WASHINGTON – The U.S. Capitol complex temporarily locked down during a rehearsal for President-elect Joe Biden's inauguration after a fire in a homeless encampment roughly a mile away sent a plume of smoke into the air and caused security concerns in an already jittery city.
The false alarm briefly interrupted Monday's rehearsal for Wednesday's inauguration ceremony, a quadrennial exercise in which stand-ins take the roles of Biden and other VIPs and the U.S. Marine Band goes through its paces, including practicing “The Star-Spangled Banner” for Wednesday’s performance by Lady Gaga. Rehearsal resumed not long afterward, accompanied by frequent passes by a helicopter patrolling the skies over the Capitol.
Law enforcement officials said there was no threat to the public and the fire was not believed to be a threat to the inauguration. Local firefighters put out the blaze quickly. The evacuation of some participants and the lockdown were ordered by the acting chief of Capitol Police in an abundance of caution, officials said.
But the fast decision to lock down underscores the fear that has gripped Washington since the deadly Jan. 6 insurrection at the U.S. Capitol by pro-Trump rioters and prompted extraordinary measures ahead of the inauguration. Armed protests planned for this past weekend around the country were mostly a bust, but anxiety is still skyrocketing.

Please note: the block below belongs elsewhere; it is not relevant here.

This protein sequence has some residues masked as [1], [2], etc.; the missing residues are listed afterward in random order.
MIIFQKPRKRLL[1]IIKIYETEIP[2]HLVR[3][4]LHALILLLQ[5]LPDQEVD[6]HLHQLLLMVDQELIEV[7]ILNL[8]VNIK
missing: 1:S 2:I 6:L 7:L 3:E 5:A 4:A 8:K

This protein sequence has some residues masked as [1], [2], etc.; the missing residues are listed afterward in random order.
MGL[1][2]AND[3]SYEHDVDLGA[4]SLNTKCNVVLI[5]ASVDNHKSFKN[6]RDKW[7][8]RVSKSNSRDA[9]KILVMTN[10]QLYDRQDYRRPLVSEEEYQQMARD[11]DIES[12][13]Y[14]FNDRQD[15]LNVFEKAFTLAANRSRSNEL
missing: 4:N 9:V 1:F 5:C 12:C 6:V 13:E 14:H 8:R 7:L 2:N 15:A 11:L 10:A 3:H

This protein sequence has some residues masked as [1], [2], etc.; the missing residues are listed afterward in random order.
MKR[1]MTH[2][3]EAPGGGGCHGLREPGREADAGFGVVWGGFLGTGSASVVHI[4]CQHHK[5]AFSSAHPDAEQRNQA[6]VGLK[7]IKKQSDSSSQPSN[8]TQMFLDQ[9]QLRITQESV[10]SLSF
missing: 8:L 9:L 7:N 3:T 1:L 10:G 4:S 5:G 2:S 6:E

U.S. Secret Service tightened security in and around the Capitol a week early in preparation, and the city center is essentially on lockdown with streets blocked, high fencing installed and tens of thousands of National Guard and other law enforcement officers stationed around the area.
But U.S. defense officials, worried about a potential insider attack or other threat from service members involved in securing the event, pushed the FBI to vet all of the 25,000 National Guard troops coming into the area. Acting Defense Secretary Christopher Miller said in a statement Monday that vetting of National Guard troops continues and that the Pentagon has found no intelligence so far that would indicate an insider threat.
Lt. Gen. Daniel Hokanson, chief of the National Guard, said such vetting “is standard” and that he was “not concerned about” insider threats in the Guard.
“We don’t allow extremism of any type in our organization,” he told NBC's ”Today" show on Tuesday.